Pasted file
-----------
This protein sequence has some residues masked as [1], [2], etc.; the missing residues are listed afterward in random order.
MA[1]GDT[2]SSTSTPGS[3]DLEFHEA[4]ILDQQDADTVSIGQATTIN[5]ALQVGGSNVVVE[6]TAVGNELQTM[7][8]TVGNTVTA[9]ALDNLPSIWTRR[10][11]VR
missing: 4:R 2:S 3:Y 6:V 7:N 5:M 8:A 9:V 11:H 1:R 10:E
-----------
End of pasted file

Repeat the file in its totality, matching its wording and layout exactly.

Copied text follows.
This protein sequence has some residues masked as [1], [2], etc.; the missing residues are listed afterward in random order.
MA[1]GDT[2]SSTSTPGS[3]DLEFHEA[4]ILDQQDADTVSIGQATTIN[5]ALQVGGSNVVVE[6]TAVGNELQTM[7][8]TVGNTVTA[9]ALDNLPSIWTRR[10][11]VR
missing: 4:R 2:S 3:Y 6:V 7:N 5:M 8:A 9:V 11:H 1:R 10:E